Defense forces running out of weapons, courtesy 'Make In India'
In a shocking development, a new report claims that India's defense forces are 'running out of weapons' due to Prime Minister Narendra Modi's 'Make in India' policy. The push for domestic manufacturing of defense systems has apparently made India vulnerable to Chinese and Pakistani threats, a senior official told Bloomberg. Will the policy's slow pace affect our defense systems further? Here's more.
Why does this story matter?
- PM Modi launched the 'Make in India' policy in 2014, the year he came to power.
- From mobile phones to fighter jets, the policy pushed for the domestic manufacture of a variety of items.
- Last week, the Indian Navy unveiled the first made-in-India aircraft carrier, INS Vikrant.
- While it is a big achievement, the 45,000-tonne mega-ship had been 20 years in the making.
India may fall short of helicopters and fighter jets soon
According to the report, the 'Make in India' policy does not permit the Indian air force, army, and navy to import a few critical weapons anymore. Officials say this may leave India short of helicopters by 2026 and fighter jets by 2030. For every military purchase, the program mandates 30-60% of domestically produced components. These caps, and the block on imports, didn't exist earlier.
A weaker Indian defense at the border
India faces greater risk from China, especially due to border tensions at the Line of Actual Control (LAC) since the Galwan Valley clashes of 2020. With the air force falling short of fighter jets, India may have to station many more foot soldiers at the borders. Multiple sources in the forces revealed that the speed of domestic production may not fulfill India's defense needs.
Plans to import key jets shelved
While we managed to produce the miracle of INS Vikrant, India still doesn't manufacture diesel-electric submarines and twin-engine fighters. Notably, plans to import foreign fighter jets were shelved because the Modi government reportedly wants the force to switch to indigenously produced single-engine fighter jets. The Indian Air Force, by 2030, may be left with less than 30 fighter squadrons.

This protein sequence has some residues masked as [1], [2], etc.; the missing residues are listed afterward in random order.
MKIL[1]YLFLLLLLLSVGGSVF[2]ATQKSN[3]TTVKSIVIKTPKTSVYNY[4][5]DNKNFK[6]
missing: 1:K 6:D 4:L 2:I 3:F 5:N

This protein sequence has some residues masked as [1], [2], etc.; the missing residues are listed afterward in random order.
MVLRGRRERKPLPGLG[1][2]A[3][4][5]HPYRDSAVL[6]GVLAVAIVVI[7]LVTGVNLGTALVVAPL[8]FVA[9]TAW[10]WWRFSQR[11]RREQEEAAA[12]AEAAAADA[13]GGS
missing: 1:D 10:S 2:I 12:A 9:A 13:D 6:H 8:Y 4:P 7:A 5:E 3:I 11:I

Domestic manufacturing to stay stagnant
As per reports, the IAF needs at least 42 jets to adequately guard India's borders. About half-a-dozen squadrons, which include 16 to 18 fighter jets, will be grounded over the next few years due to the end of their flying life. The Hindustan Aeronautics Limited's plans to double production-from 8 to 16 Tejas fighter jets per year- may be affected by the Russia-Ukraine crisis.
India's chopper fleet in trouble
About 80% of India's helicopter fleet has outlived its lifespan of 30 years, officials say. Most of Indian Army's single-engine choppers will be grounded by 2026, but domestically-produced helicopters may only be ready by 2030. Interestingly, the army advised the defense ministry last year to ignore PM Modi's import ban and buy much-needed utility helicopters. Since 2017, 31 soldiers have died in helicopter accidents.
'Make in India is a good slogan but…'
According to Rahul Bedi, a defense analyst, the PM's policy does not take into account the billions of dollars of investment and the years of research that are needed to develop world-class weapons systems. Additionally, Indian defense platforms use 50% of imported components. "Make in India is a god slogan, beyond that there isn't much to show yet," he told Bloomberg.